Why was the Taj Mahal built?

One of the world’s most recognisable buildings, the Taj Mahal in Agra, was built between 1632 and 1653 at the behest of Shah Jahan, the fifth Mughal emperor. Shah Jahan was a patron of painting and architecture; the Taj Mahal, a mausoleum devoted to his beloved third wife. The Mughal Empire was under siege during his rule. Khandahar, in present-day Afghanistan, was lost to the Persians in 1649 and Shah Jahan faced uprisings in the Deccan Plateau. He was fighting one of the latter campaigns when Mumtaz died in childbirth. The devastated emperor entered seclusion for a year, reportedly re-emerging with white hair and a stoop. It is said that his dying wife requested he never remarry and that she be honoured with a mausoleum.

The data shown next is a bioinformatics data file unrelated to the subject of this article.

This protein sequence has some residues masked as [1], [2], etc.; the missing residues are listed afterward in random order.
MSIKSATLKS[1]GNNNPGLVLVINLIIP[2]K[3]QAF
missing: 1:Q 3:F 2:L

Bio: Mumtaz Mahal means ‘favoured one of the palace.’ She was born Arjumand Banu Begum in 1593 of Indian and Persian descent. Aged 19, she married Prince Khurram, crowned Shah Jahan in 1628. The emperor was devoted to her and she accompanied the royal entourage. In 1631 she died in Burhanpur giving birth to their 14th child, a girl named Gauhara Begum.

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